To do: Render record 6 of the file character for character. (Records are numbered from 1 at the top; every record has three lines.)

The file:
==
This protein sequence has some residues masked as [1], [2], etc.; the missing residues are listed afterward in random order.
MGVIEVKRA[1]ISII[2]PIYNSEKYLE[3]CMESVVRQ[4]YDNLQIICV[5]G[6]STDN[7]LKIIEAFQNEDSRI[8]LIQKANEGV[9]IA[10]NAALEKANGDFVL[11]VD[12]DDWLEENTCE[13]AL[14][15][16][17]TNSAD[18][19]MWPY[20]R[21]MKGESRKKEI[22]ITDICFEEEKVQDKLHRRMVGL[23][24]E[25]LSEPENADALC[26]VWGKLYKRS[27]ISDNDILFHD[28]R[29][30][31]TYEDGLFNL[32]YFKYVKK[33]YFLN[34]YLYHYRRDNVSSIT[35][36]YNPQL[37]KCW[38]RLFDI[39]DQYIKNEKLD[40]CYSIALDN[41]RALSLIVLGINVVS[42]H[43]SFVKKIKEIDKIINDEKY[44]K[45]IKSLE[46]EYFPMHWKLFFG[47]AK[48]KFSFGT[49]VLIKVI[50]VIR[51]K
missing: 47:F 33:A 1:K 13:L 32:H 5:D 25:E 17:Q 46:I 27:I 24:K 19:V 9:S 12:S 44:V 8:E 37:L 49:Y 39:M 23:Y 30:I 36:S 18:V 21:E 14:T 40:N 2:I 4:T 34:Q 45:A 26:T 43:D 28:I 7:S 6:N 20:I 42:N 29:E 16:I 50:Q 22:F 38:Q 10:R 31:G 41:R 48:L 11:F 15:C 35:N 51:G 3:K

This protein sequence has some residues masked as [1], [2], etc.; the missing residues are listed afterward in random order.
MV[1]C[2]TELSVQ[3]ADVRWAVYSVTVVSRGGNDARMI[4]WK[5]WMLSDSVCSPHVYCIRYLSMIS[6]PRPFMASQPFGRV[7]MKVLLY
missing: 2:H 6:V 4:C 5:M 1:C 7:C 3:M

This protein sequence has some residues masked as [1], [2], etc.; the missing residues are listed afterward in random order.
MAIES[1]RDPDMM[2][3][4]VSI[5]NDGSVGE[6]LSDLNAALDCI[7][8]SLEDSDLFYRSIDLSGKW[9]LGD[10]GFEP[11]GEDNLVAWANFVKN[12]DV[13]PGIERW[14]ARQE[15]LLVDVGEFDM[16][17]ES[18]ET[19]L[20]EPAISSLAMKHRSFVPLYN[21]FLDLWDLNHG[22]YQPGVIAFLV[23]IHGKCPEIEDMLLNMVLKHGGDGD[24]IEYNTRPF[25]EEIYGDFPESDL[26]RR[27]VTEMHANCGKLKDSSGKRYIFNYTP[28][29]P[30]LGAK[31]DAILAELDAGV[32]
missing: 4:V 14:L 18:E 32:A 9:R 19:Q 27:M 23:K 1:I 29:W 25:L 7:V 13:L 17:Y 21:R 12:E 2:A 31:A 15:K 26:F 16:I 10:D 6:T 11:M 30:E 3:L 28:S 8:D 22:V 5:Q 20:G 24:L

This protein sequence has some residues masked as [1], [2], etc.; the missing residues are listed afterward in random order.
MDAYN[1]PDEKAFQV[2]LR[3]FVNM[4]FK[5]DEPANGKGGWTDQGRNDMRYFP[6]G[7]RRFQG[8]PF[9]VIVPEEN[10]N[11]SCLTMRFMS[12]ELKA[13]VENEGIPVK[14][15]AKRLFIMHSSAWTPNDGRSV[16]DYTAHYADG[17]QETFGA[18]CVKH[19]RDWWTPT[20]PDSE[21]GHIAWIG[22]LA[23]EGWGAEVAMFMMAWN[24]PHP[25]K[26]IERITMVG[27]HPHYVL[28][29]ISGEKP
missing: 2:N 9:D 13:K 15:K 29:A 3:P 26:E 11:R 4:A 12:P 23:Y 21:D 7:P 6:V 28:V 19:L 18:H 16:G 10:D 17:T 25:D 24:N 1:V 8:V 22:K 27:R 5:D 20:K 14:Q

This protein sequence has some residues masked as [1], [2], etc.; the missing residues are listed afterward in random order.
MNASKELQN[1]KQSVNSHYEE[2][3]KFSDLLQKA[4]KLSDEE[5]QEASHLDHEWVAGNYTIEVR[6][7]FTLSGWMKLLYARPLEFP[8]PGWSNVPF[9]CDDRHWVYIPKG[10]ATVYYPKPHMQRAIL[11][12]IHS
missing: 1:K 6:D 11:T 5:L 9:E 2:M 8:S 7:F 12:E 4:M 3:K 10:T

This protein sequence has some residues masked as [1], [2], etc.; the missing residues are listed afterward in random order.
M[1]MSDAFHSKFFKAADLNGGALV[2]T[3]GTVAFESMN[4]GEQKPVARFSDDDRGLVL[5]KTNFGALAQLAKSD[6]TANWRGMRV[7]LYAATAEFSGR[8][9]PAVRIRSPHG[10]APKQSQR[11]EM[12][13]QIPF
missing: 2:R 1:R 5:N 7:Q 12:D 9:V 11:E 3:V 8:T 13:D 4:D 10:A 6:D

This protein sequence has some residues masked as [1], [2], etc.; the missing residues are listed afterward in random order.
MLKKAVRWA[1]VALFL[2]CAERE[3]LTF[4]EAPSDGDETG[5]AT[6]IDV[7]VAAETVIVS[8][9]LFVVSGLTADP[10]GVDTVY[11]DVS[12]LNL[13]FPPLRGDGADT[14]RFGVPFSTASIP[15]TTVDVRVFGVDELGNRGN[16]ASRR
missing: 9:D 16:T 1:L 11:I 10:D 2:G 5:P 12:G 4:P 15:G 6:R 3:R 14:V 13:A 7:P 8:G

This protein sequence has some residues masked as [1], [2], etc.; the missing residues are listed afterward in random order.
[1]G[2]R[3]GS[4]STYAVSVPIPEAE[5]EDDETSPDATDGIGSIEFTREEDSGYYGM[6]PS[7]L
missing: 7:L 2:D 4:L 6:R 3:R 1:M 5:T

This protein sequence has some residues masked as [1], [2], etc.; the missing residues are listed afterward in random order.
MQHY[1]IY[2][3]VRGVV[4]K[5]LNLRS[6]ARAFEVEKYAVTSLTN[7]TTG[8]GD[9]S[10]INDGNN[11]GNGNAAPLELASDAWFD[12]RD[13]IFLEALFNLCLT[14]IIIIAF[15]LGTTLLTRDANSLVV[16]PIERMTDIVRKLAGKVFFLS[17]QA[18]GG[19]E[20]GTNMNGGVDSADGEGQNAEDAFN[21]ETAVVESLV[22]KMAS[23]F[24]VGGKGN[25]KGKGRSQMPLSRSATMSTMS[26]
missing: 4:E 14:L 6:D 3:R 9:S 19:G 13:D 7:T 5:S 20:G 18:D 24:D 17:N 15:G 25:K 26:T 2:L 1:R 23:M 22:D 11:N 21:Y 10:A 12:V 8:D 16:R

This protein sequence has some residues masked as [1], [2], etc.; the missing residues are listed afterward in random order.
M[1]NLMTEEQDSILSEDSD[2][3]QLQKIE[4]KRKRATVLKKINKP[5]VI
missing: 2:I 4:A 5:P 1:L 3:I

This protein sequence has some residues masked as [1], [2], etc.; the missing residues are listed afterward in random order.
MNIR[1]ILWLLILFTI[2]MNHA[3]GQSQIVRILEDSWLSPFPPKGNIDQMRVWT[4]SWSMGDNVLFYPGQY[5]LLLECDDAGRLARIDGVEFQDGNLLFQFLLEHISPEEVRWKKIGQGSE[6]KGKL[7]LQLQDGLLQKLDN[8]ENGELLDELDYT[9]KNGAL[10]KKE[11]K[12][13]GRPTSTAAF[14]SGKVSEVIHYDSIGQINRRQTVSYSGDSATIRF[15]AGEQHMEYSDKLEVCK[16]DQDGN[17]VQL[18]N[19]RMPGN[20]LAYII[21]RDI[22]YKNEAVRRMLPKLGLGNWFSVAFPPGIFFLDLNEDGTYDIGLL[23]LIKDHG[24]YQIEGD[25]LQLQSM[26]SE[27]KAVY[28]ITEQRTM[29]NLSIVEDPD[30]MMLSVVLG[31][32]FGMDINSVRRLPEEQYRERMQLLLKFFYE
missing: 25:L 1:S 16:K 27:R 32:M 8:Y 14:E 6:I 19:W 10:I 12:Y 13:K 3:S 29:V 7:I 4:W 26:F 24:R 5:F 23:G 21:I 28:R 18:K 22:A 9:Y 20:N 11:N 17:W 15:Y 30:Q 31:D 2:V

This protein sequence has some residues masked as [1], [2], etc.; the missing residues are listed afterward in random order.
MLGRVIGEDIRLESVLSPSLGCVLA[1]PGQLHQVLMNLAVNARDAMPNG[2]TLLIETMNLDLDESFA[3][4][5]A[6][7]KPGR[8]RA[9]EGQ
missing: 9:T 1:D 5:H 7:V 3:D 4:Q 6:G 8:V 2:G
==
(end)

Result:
This protein sequence has some residues masked as [1], [2], etc.; the missing residues are listed afterward in random order.
M[1]MSDAFHSKFFKAADLNGGALV[2]T[3]GTVAFESMN[4]GEQKPVARFSDDDRGLVL[5]KTNFGALAQLAKSD[6]TANWRGMRV[7]LYAATAEFSGR[8][9]PAVRIRSPHG[10]APKQSQR[11]EM[12][13]QIPF
missing: 2:R 1:R 5:N 7:Q 12:D 9:V 11:E 3:V 8:T 13:D 4:D 10:A 6:D